Investigators were kept in the dark, papers show


Fresh revelations in the murder of nationalist councillor Patsy Kelly have called into question all previous investigations into the killing.

Mr Kelly, a 33-year-old father of five, was abducted and murdered as he travelled home from the bar he was running in the County Tyrone village of Trillick in July 1974.

Shortly after being stopped by a patrol of locally-recruited British Army soldiers (UDR), the independent councillor was shot dead, his body weighed down and dumped into a lough.

His remains were finally discovered the following month. No-one has ever been brought to justice for the killing.

Mr Kelly’s murder was claimed by loyalists, but the family has repeatedly stated that they believe he was murdered by the British Crown forces who then engineered a cover-up.

It has now been revealed that ammunition connected to the discovery of the body was found in the lough, some of which matched the same calibre of bullet that was used to murder Mr Kelly.

This crucial evidence was withheld from the original inquest and also disappeared from subsequent police investigations by the RUC, the PSNI and the Historical Enquiries Team; as well as an ongoing investigation by the Police Ombudsman’s Office.

There are concerns that other evidence was also lost as a result of the failure to include this ammunition find in any public report.

Mr Kelly’s son Patsy, who took part in a new RTE radio documentary on the case, said, “This new information calls into question every single investigation that has been carried out by the police from 1974 to date into my father’s murder.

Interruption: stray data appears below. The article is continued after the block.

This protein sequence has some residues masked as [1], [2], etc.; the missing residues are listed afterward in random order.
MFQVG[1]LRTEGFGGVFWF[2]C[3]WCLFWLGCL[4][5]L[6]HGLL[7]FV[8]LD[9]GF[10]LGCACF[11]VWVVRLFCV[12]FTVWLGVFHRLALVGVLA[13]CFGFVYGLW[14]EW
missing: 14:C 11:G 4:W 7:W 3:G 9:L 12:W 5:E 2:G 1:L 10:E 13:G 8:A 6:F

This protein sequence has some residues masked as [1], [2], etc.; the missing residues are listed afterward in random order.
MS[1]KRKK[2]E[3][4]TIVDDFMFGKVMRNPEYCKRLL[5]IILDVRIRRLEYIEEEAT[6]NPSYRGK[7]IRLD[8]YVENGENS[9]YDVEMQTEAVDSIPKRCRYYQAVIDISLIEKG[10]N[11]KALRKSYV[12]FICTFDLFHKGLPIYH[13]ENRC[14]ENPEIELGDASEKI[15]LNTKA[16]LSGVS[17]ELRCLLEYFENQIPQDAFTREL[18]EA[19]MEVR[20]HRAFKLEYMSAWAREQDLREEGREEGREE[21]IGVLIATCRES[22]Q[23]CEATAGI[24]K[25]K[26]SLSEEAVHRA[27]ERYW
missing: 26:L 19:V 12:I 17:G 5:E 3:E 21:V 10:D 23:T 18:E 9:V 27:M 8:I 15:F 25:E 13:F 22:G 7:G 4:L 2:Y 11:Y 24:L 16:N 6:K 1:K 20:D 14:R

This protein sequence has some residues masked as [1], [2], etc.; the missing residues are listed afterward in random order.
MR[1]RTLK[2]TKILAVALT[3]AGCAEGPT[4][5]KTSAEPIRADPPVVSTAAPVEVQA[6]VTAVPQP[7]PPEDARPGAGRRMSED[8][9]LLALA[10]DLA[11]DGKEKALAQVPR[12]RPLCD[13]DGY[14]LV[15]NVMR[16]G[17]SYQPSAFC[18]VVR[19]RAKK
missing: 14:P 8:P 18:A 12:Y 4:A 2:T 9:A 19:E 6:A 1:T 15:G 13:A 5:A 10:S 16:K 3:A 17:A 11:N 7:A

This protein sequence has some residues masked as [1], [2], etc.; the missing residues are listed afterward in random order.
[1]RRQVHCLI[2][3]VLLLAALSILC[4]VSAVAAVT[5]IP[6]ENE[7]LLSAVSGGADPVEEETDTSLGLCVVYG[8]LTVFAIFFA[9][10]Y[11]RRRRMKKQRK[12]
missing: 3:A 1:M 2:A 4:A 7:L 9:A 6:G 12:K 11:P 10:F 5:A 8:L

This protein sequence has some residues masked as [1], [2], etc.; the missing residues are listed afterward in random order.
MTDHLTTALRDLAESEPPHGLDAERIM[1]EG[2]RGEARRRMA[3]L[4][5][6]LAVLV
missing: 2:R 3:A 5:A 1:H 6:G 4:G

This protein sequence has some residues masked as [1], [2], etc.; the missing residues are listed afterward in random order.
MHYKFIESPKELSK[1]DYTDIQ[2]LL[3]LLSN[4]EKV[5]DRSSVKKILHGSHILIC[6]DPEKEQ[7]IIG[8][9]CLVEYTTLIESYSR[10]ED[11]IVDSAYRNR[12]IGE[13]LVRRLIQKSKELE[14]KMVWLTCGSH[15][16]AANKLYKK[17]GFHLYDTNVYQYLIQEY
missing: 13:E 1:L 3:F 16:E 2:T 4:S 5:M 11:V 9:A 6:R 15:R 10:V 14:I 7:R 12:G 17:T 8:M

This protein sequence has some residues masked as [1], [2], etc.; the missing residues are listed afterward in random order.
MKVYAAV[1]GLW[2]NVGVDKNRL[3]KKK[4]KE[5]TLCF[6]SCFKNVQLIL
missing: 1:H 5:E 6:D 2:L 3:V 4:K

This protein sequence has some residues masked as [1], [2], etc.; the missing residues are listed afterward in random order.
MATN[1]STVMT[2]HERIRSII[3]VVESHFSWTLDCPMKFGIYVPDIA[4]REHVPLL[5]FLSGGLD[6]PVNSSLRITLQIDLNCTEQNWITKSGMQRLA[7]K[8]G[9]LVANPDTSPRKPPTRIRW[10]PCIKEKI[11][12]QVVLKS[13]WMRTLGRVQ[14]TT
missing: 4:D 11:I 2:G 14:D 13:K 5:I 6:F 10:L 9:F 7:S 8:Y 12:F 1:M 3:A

“How could such a vital piece of information have either been withheld or never been uncovered following so many alleged previous investigations?

“The fact that this information was never submitted to the original inquest throws yet another very sinister twist on the history of this case. We will continue to seek the truth about my father’s murder and it is simply disgraceful that the pain and anguish of our family is being compounded by continued inaction and cover-up by the authorities.”

Researcher Ciaran MacAirt, who uncovered the archive papers which document the ammunition find, said other papers are being withheld by the British Ministry of Defence and the British National Archives for reasons relating to ‘state security’.

The Kelly family solicitor, Pat Fahy added: “What other evidence which might point to the killers being connected to the security forces is still out there? The police and the British government must now come clean on what has all the appearances of a state-sponsored killing, and subsequent cover-up.”

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